The Lifer

Rubens Barrichello, the most experienced Grand Prix driver of all time, talks about Ferrari and his 19 seasons—so far—in Formula 1.

July 2, 2011
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Rubens Gonçalves Barrichello spent six seasons racing with Scuderia Ferrari. During that time, he won nine Grands Prix and twice finished second in the World Championship. However, Barrichello is likely best remembered for driving in the shadow of, and being ordered to pull aside for, teammate Michael Schumacher.

Born on May 23, 1972 in Sao Paulo, Brazil, Barrichello began his racing career in karts, winning five youth championships. In 1990, he moved to Europe to compete in the Formula Vauxhall Lotus series; he won the championship in his first season. In ’91, he stepped up to British Formula 3, and again won the title in his maiden year.

Barrichello moved up again in ’92, this time to Formula 3000. While he didn’t score the hat trick of three championships in three seasons, he won something better: a seat at Jordan F1 for the 1993 Formula 1 season.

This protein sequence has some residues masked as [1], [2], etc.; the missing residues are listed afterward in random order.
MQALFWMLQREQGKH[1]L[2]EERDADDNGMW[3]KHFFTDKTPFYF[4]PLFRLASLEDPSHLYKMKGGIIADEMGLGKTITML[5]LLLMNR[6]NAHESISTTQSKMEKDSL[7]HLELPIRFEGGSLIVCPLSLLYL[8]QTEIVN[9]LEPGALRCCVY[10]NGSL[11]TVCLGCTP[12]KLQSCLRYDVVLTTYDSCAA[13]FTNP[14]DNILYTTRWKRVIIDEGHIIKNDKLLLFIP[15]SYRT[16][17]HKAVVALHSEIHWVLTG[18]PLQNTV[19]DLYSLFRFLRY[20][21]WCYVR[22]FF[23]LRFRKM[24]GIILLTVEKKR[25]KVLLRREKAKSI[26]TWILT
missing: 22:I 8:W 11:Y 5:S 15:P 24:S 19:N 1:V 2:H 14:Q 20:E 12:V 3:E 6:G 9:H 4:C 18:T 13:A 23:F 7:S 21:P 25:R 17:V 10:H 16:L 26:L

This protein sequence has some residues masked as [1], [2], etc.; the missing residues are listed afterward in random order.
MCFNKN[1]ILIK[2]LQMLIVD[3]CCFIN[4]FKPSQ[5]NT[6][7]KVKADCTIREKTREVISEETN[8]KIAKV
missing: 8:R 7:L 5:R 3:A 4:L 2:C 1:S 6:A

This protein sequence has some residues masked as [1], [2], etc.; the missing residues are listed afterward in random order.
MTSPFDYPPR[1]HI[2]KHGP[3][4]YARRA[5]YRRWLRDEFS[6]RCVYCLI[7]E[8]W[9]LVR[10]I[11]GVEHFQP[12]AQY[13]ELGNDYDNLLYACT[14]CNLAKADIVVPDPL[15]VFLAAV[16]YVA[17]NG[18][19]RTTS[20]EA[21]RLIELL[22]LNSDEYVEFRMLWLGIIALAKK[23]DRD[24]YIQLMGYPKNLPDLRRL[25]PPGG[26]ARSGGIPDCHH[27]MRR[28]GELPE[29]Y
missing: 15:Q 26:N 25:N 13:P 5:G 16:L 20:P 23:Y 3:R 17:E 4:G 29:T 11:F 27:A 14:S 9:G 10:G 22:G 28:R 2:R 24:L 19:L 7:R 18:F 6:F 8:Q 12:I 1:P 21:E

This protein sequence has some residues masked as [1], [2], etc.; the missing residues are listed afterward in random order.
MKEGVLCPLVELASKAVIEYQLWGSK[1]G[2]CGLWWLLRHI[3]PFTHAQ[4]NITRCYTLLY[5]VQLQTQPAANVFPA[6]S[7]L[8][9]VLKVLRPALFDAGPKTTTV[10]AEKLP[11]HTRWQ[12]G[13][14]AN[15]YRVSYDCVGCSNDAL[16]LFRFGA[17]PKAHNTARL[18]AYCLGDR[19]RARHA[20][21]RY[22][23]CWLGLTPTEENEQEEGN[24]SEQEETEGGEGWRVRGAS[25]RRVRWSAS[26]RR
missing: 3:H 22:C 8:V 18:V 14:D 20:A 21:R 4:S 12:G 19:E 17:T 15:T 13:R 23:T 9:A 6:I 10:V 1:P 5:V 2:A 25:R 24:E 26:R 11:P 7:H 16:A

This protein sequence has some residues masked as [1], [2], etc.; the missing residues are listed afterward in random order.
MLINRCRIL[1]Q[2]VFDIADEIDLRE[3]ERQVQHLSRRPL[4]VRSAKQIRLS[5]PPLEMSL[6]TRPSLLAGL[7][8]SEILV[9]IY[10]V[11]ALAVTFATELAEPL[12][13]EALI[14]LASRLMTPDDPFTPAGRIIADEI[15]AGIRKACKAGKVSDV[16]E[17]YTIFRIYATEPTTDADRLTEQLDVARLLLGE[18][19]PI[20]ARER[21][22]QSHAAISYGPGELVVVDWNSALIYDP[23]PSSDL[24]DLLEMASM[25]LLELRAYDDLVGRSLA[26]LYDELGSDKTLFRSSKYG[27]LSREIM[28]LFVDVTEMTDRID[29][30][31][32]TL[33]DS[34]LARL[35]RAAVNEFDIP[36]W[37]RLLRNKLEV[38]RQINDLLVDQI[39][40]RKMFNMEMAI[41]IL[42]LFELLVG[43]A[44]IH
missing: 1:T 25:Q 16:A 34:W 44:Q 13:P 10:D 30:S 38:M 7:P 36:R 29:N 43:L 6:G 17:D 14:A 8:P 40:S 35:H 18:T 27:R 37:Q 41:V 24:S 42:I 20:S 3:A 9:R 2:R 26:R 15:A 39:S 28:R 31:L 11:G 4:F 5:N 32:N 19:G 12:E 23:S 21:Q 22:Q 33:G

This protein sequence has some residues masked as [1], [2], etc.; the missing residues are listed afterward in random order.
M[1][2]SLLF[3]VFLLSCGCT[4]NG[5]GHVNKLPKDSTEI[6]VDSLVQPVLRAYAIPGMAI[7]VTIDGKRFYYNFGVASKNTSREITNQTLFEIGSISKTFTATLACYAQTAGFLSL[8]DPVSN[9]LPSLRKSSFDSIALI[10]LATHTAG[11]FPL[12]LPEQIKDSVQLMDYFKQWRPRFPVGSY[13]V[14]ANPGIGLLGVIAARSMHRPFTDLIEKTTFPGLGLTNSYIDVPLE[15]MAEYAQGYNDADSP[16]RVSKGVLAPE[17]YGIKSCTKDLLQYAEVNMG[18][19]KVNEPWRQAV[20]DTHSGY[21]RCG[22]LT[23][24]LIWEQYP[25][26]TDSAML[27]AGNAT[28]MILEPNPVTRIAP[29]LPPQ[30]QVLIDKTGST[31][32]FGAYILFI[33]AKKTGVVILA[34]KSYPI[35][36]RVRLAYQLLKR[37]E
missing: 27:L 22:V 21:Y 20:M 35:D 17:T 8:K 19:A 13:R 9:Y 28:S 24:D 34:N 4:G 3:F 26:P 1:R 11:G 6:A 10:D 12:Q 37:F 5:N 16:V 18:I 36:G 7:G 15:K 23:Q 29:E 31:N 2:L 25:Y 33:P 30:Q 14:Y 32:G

Barrichello’s first year in F1 was relatively uneventful, largely due to the car’s poor reliability. In 1994, he scored his first podium and began to score points regularly. He continued to rack up the points in ’95 and ’96, at least when reliability wasn’t an issue.

In 1997, Barrichello moved to Stewart Grand Prix, but the attrition rate there turned out to be even worse than at Jordan. Although he scored a second-place finish at the Monaco Grand Prix, he failed to finish 15 of the year’s 18 races. Barrichello stayed with Stewart in ’98 and ’99, and began to score points as the cars’ reliability gradually improved. By this time, the big teams had noticed him.

In 2000, Barrichello joined Ferrari. He scored his first Grand Prix victory at that year’s German GP and finished on the podium nine times. However, Schumacher won nine races and the championship. The situation was much the same in 2001, and Barrichello was slowly relegated to playing second fiddle. This was never clearer than at the 2002 Austrian GP, when Brazilian was ordered by the team to pull aside and allow his teammate to win the race. He complied, blatantly, setting off a small firestorm surrounding team orders, which were soon banned (officially, anyway) by the FIA.

Barrichello stayed at Ferrari until 2006, when he left with a year remaining on his contract to drive for Honda. When Honda announced it was leaving F1 at the end of the 2008 season, many believed that Barrichello’s career was over. However, Honda team principal Ross Brawn, formerly Ferrari’s technical director, bought the team, renamed it Brawn GP and kept on racing.

In 2009, driving for Brawn, Barrichello scored two wins and finished third in the World Championship, which was won by teammate Jenson Button. At the end of the season, Brawn GP was purchased by Mercedes-Benz, and Barrichello moved to Williams F1.

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